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guyod 03-28-2008 12:41 PM

using 3/8 hot water line
Hello everyone

The hot water heater in my ranch is about 30+ feet from the kitchen and it takes forever for the hot water to reach the sink. I was thinking about running a 3/8 water line to speed things up. it would be cpvc. and there will be a dishwasher. will 3/8 be enough water for the sink and dishwasher? will it even make a difference in heat time? Let me hear your thoughts thanks.

glennjanie 03-28-2008 07:25 PM

Hello Guyod:
I would run a 1/2" hot water line which can support up to 3 standard fixtures. The 3/8" line would starve the fixtures for lack of water. In Kentucky, we don't run a 3/8" line over 30 inches. Best wishes with your project.

travelover 03-29-2008 09:07 AM

How about using one of those small circulating pumps that they sell at Costco etc? It circulates the hot back into the cold line so no water is wasted, and is switched so it only runs when you need it. Another option is to run another hot water line back to the bottom of the hot water heater and let natural convection circulate the water. I have this at my house and it works great - just wastes a small amount of heat.

guyod 03-31-2008 07:41 PM

How does the hot water line connect to the bottom of the tank? I have only seen mobile home hotwater heaters with the bottom inlet.

Square Eye 03-31-2008 07:52 PM

Cold side connects on top but the pipe runs to the bottom of a water heater on the inside. :)

guyod 03-31-2008 08:11 PM

Do you need a check valve to stop the cold water from mixing with the hot water ?

Square Eye 03-31-2008 08:42 PM

The theory is, you run a loop out of the water heater, out to the fixtures, "T" right past the fixtures and bring it back to a "T" in the cold line inlet at the water heater. The water will be considerably cooler after traveling the entire circuit and the water pressure will still be on the street side so hot water backflow shouldn't be a problem. Keep in mind this will use more energy because the water heater will be circulating cooler water in at all times instead of just when the hot water is being used. Also, (keep in mind, I'm no plumber lol) I think if you add a check valve in a line where there is a heating device, you will have to add an expansion tank in the loop.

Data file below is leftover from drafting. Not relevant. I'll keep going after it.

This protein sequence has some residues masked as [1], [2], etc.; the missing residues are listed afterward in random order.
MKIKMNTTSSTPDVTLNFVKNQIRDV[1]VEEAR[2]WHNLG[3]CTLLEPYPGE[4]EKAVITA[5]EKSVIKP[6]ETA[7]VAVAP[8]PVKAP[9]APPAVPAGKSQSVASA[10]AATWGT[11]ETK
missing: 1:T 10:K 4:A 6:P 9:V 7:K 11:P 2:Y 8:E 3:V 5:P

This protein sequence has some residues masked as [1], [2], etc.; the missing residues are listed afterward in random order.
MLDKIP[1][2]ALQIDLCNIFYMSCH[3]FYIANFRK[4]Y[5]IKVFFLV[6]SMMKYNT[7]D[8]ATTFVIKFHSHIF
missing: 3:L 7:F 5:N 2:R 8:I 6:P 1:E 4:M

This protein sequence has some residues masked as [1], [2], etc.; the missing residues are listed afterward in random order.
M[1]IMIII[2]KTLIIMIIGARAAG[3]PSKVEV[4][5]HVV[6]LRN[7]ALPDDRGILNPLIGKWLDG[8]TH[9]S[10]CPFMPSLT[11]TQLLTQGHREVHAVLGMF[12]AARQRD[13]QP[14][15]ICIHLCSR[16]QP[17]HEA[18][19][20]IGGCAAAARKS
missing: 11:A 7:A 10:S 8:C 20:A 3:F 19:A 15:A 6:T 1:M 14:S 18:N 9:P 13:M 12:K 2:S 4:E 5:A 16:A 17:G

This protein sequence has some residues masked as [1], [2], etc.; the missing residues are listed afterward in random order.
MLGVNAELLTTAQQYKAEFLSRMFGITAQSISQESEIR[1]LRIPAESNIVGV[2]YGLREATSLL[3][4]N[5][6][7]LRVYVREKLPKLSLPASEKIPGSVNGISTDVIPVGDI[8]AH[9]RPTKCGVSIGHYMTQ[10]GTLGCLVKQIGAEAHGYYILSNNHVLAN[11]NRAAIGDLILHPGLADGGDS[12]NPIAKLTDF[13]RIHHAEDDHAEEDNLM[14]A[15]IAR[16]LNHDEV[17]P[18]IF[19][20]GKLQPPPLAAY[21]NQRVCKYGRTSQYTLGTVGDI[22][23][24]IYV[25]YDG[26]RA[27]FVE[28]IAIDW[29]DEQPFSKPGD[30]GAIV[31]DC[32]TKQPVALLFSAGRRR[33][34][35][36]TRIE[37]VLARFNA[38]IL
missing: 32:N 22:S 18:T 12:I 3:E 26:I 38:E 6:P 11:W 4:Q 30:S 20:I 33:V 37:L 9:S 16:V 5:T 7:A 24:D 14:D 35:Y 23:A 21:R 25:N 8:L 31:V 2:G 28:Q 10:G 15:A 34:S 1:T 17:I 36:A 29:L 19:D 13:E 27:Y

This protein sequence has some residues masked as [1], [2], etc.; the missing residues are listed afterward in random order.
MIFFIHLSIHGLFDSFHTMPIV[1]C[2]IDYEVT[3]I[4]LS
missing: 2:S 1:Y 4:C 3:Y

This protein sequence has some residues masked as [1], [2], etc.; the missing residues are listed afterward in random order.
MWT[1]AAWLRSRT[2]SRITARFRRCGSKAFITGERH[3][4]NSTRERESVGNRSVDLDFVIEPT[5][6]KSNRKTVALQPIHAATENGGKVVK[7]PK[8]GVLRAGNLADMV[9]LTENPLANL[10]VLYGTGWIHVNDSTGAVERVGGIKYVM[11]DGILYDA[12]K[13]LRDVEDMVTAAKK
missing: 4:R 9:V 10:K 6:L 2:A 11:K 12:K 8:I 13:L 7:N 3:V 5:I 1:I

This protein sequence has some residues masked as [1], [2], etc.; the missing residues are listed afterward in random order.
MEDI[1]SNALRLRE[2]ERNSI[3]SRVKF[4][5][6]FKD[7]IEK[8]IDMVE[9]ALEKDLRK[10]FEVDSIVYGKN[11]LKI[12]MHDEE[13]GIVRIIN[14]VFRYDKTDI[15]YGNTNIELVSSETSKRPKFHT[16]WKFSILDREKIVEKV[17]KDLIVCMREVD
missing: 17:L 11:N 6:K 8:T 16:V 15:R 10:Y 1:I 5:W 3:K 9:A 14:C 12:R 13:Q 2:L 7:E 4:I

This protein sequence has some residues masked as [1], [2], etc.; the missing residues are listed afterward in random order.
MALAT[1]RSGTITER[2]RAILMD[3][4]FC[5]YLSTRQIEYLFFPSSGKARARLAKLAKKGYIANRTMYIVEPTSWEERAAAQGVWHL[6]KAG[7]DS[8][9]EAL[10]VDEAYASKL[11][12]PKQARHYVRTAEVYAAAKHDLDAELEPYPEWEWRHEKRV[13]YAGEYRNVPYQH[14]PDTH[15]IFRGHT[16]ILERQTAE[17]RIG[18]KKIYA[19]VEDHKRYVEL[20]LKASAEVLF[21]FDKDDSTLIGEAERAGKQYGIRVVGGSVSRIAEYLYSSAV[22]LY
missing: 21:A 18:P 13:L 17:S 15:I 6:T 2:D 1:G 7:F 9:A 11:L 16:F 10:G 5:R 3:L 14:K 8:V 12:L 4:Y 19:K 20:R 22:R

glennjanie is my personal authority on plumbing :)
I'm sure he will correct me if I'm wrong or add if I have left anything out.

travelover 04-01-2008 05:33 AM


Originally Posted by guyod (Post 17480)
How does the hot water line connect to the bottom of the tank? I have only seen mobile home hotwater heaters with the bottom inlet.

On my water heater, the return line Tees with the drain valve. This will use some extra energy. Be sure to insulate the lines.

glennjanie 04-01-2008 12:41 PM

Square Eye is 100% correct. Some municipalities now require a check valve at the meter and some have just put them in without knowledge of the homeowner. It does require an expansion tank though, because the water increases in size by ~2 1/2% when heated. Since water does not compact it leaves the weakesst point to blow out (usually the water heater).
Loops are great though, for instant hot water at the faucet and are easily self-powered by convection. Insulation of the lines is crucial.

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